Utilized by several other deep space satellites over the years, an L2 position allows a ‘minimum amount of fuel to stay in orbit’, but the more fuel it has, the longer it can continue peering deep into the past.
There are many advantages to the L2 point, according to NASA, one of which is the shade from Earth and the Sun, helping to keep the mirror cool.
‘Sun, Earth (and Moon) are always on one side. At L2, Webb’s sunshield can always face all of these heat & light sources to protect Webb’s optics & instruments, which have to stay super cold to detect faint heat signals in the universe,’ NASA wrote.
Once in orbit Webb will follow a special path in space that keeps it in constant alignment with Earth, with the planet and telescope circling the sun in tandem
The Webb telescope sends data to ground stations on Earth, which route the data to the Space Telescope Science Institute for processing and distribution. The first pictures are due in June
WHAT IS THE L2 LAGRANGIAN POINT?
L2 is one of the so-called Lagrangian points, discovered by mathematician Joseph Louis Lagrange.
Lagrangian points are locations in space where gravitational forces and the orbital motion of a body balance each other.
Therefore, they can be used by spacecraft to ‘hover’. L2 is located nearly a million miles ‘behind’ the Earth.
It is about four times further away from the Earth than the Moon ever gets and orbits the Sun at the same rate as the Earth.
Other factors to consider are efficiency, power and views, with Webb able to access half the sky at any given moment, and the entire sky over six months.
‘This orbit also ensures that Webb will never have the Sun eclipsed by Earth — necessary for Webb’s thermal stability & power generation,’ wrote NASA.
NASA engineers have already started work fine-tuning the primary mirror on the tennis court-sized observatory, positioning the array of 18 hexagonal segment of gold coated beryllium into perfect alignment.
Combined, they create a mirror measuring 21ft 4 inches, which is far larger than Hubble’s 7ft 10 inch mirror.
Webb is designed to operate in the infrared spectrum, which will allow it to peer through clouds of gas and dust, and back to the youngest stars in the universe.
These features will usher in a revolution in astronomy, experts predict, giving a first view of infant galaxies dating to just 100 million years after the Big Bang.
Webb’s instruments also make it ideal to search for signs of potentially life-supporting atmospheres around scores of newly documented exoplanets.
Like Hubble, it will also be able to observe worlds closer to home, including Mars, Jupiter and the icy moons of the gas giants.
Webb’s instruments also make it ideal to search for signs of potentially life-supporting atmospheres around scores of newly documented exoplanets
WHAT ASTRONOMERS SAY ABOUT WEBB
Dr Emma Curtis-Lake, STFC Webb Fellow from the University of Hertfordshire
For me, personally, I’m most excited about searching for the galaxies that Hubble could have missed.
I hope Webb will reveal a diverse population of galaxies that we can’t know about yet, because Hubble couldn’t see them.
I hope we’re going to see things that are completely unexpected, and allow us to ask questions we didn’t even know to ask.
Mark McCaughrean, ESA Webb Interdisciplinary Scientist
Since it was invented there has been a lot of focus on exoplanets, which were only discovered in the mid-90s, but it is vitally important for people looking at the birth of stars in the Milky Way today.
The reason being is that when stars are born they are relatively cooler than the thing finally visible outside, and they are surrounded by the material they are being made out of. Effectively the stars are in a construction zone.
In visible wavelengths , as seen by the human eye and by Hubble, they are shrouded by gas and dust, you can’t see the young stars themselves, but in infrared you can see those young stars.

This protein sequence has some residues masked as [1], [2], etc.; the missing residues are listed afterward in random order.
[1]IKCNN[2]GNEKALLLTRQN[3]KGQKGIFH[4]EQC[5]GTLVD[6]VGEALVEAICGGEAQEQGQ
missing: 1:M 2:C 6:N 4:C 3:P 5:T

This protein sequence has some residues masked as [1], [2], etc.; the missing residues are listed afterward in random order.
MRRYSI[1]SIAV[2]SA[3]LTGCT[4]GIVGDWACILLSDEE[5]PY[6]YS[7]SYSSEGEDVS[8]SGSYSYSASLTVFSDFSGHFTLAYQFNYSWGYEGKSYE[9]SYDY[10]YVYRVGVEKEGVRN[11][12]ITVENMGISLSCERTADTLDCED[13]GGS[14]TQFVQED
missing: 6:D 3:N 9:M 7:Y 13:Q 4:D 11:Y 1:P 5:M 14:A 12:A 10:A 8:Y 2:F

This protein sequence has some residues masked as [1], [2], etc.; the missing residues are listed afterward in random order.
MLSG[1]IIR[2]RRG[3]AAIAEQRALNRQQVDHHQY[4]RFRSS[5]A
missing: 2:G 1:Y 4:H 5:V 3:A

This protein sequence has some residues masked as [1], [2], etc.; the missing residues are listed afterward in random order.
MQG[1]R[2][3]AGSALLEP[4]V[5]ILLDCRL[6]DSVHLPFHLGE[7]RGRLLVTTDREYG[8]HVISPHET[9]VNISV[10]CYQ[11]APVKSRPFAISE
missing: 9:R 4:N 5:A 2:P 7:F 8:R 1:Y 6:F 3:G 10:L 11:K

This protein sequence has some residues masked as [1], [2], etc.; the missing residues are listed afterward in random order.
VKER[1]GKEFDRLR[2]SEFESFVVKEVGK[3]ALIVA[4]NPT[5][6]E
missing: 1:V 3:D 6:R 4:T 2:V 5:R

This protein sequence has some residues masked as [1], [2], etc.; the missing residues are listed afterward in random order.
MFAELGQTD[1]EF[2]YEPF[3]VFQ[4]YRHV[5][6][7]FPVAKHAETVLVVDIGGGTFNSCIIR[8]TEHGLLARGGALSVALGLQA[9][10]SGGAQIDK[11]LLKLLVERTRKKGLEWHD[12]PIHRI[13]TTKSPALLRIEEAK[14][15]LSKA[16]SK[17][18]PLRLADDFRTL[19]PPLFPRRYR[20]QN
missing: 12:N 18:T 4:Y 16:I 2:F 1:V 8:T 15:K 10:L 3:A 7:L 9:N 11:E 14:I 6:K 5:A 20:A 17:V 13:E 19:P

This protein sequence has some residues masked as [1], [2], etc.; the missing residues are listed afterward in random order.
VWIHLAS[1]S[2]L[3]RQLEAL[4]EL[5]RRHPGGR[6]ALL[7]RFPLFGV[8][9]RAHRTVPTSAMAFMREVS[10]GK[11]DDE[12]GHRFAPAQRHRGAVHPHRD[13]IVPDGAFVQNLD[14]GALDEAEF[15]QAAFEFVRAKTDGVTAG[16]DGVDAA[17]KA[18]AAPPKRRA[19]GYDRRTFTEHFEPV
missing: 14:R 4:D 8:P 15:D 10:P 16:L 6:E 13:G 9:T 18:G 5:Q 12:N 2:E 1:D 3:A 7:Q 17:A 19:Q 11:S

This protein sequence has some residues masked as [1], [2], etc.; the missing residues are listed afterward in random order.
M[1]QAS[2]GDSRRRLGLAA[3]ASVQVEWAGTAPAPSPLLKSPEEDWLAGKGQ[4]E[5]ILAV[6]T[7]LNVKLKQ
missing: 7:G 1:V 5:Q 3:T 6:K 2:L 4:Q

They are cooler and emit more light in infrared.
It will take several more months of work to prepare Webb for its astronomical debut.
The 18 segments of its principal mirror, which had been folded together to fit inside the cargo bay of the rocket that carried the telescope to space, were unfurled with the rest of its structural components in the two weeks after launch.
Those segments were recently detached from fasteners that held them in place for the launch and slowly moved forward half an inch from their original configuration.
This slight change allows for them to be adjusted into a single, unbroken, light-collecting surface – they now need to be aligned for proper focusing.
This focusing process will take three months to complete, with the first image taken in May, and released in June after processing is complete.
As the alignment progresses, ground teams will start activating the observatory’s spectrograph, camera and other instruments. This will be followed by two months calibrating the instruments themselves.
The first image hasn’t been revealed, but astronomers predict it will be of something visually spectacular, that shows off the benefits of infrared.
There are multiple reasons astronomers give for their excitement in the prospect of getting observations using Webb, among them its wide range of abilities.
Alex Sholz told DailyMail.com: ‘I want to use Webb to find free-floating planets – objects like Jupiter that are NOT in orbit around the star, but instead have left their planetary system early on in their evolution.
‘By doing so, we hope to learn more about star and planet formation. Right now, there is no other telescope that can do this.
‘The existing telescopes reach down to masses around 5 times the mass of Jupiter. But we want to explore the population of even lower mass objects.
‘For that, JWST is the only game in town, and if it fails, we will have to wait, and tackle other problems instead.’
WHAT IS THE JAMES WEBB TELESCOPE?
The James Webb telescope has been described as a ‘time machine’ that could help unravel the secrets of our universe.
The telescope will be used to look back to the first galaxies born in the early universe more than 13.5 billion years ago, and observe the sources of stars, exoplanets, and even the moons and planets of our solar system.
The vast telescope, which has already cost more than $7 billion (£5 billion), is considered a successor to the orbiting Hubble Space Telescope
The James Webb Telescope and most of its instruments have an operating temperature of roughly 40 Kelvin – about minus 387 Fahrenheit (minus 233 Celsius).
Officials say the cost may exceed the $8 billion (£5.6 billion) program cap set by Congress. The space agency has already poured $7 billion (£5 billion) into the telescope.
When it is launched in 2021, it will be the world’s biggest and most powerful telescope, capable of peering back 200 million years after the Big Bang.